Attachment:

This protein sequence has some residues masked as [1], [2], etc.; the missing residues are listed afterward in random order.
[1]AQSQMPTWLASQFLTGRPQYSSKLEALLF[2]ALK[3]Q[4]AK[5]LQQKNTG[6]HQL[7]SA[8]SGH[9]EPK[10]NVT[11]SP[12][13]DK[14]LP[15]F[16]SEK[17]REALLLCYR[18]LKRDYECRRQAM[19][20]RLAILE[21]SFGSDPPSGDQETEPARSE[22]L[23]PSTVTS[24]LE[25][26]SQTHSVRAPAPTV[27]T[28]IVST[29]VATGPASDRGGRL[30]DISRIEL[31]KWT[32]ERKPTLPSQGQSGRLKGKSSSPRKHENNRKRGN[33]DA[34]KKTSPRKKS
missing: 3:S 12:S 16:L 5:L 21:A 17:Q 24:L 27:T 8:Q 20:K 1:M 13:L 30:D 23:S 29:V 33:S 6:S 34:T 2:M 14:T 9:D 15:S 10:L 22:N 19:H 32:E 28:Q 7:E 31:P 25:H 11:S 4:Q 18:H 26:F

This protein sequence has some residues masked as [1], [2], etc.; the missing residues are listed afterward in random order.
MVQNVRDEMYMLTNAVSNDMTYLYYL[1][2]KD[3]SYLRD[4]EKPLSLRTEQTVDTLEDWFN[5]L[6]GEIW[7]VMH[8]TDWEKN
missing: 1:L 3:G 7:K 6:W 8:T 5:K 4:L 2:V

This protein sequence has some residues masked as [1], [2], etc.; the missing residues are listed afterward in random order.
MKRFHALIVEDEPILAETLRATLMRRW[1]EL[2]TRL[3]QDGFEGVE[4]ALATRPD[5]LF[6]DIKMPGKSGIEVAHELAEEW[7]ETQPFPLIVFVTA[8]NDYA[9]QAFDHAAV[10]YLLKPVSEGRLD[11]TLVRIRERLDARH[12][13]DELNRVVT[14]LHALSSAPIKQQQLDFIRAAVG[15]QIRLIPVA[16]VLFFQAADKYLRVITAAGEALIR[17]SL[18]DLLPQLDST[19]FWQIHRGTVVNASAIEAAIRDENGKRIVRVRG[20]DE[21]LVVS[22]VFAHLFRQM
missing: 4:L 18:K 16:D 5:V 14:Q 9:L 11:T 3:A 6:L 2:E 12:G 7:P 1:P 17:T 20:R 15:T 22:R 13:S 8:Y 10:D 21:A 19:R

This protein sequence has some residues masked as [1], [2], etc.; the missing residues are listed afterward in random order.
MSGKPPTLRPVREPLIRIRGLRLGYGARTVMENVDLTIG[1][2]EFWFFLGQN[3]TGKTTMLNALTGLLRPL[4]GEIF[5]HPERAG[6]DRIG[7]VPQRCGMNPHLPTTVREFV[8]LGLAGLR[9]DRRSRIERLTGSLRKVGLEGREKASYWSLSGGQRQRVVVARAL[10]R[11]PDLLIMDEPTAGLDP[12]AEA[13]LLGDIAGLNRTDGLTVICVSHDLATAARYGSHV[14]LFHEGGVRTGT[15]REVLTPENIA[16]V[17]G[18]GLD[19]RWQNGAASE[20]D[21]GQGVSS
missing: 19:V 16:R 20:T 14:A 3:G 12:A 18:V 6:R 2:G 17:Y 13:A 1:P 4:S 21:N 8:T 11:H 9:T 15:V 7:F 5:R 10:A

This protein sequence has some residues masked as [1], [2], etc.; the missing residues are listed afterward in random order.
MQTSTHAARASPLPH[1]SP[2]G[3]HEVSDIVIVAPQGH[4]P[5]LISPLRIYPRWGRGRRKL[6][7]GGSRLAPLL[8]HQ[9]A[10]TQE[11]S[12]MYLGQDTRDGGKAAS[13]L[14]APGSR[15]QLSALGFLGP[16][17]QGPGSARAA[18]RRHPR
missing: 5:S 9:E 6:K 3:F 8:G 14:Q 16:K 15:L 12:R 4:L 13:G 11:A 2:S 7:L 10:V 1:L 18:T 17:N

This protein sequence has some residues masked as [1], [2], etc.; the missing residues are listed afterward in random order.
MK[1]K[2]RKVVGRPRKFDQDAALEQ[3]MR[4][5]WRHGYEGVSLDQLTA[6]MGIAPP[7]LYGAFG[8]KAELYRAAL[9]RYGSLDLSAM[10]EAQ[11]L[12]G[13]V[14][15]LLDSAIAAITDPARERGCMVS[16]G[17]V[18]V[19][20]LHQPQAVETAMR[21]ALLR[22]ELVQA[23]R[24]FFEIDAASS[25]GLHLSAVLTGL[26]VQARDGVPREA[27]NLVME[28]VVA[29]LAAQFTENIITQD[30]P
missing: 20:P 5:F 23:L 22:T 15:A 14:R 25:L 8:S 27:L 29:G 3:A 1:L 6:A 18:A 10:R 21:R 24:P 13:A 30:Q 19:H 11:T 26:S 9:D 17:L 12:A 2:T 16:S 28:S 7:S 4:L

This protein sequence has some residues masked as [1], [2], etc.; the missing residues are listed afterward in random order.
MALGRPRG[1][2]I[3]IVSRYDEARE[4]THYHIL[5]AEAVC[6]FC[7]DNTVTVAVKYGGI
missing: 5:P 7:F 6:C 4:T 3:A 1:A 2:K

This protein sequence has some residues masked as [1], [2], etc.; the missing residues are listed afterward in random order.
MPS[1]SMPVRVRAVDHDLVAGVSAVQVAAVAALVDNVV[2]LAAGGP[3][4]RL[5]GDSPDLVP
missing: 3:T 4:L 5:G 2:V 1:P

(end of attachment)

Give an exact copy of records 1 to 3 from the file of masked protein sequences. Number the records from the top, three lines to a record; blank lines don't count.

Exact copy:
This protein sequence has some residues masked as [1], [2], etc.; the missing residues are listed afterward in random order.
[1]AQSQMPTWLASQFLTGRPQYSSKLEALLF[2]ALK[3]Q[4]AK[5]LQQKNTG[6]HQL[7]SA[8]SGH[9]EPK[10]NVT[11]SP[12][13]DK[14]LP[15]F[16]SEK[17]REALLLCYR[18]LKRDYECRRQAM[19][20]RLAILE[21]SFGSDPPSGDQETEPARSE[22]L[23]PSTVTS[24]LE[25][26]SQTHSVRAPAPTV[27]T[28]IVST[29]VATGPASDRGGRL[30]DISRIEL[31]KWT[32]ERKPTLPSQGQSGRLKGKSSSPRKHENNRKRGN[33]DA[34]KKTSPRKKS
missing: 3:S 12:S 16:L 5:L 21:A 17:Q 24:L 27:T 8:Q 20:K 1:M 13:L 30:D 23:S 29:V 33:S 6:S 34:T 2:M 14:T 9:D 15:S 10:L 22:N 19:H 32:E 28:Q 7:E 31:P 25:H 11:S 4:Q 18:H 26:F

This protein sequence has some residues masked as [1], [2], etc.; the missing residues are listed afterward in random order.
MVQNVRDEMYMLTNAVSNDMTYLYYL[1][2]KD[3]SYLRD[4]EKPLSLRTEQTVDTLEDWFN[5]L[6]GEIW[7]VMH[8]TDWEKN
missing: 1:L 3:G 7:K 6:W 8:T 5:K 4:L 2:V

This protein sequence has some residues masked as [1], [2], etc.; the missing residues are listed afterward in random order.
MKRFHALIVEDEPILAETLRATLMRRW[1]EL[2]TRL[3]QDGFEGVE[4]ALATRPD[5]LF[6]DIKMPGKSGIEVAHELAEEW[7]ETQPFPLIVFVTA[8]NDYA[9]QAFDHAAV[10]YLLKPVSEGRLD[11]TLVRIRERLDARH[12][13]DELNRVVT[14]LHALSSAPIKQQQLDFIRAAVG[15]QIRLIPVA[16]VLFFQAADKYLRVITAAGEALIR[17]SL[18]DLLPQLDST[19]FWQIHRGTVVNASAIEAAIRDENGKRIVRVRG[20]DE[21]LVVS[22]VFAHLFRQM
missing: 4:L 18:K 16:D 5:V 14:Q 9:L 11:T 3:A 6:L 2:E 12:G 7:P 1:P 17:T 20:R 15:T 22:R 13:S 8:Y 10:D 21:A 19:R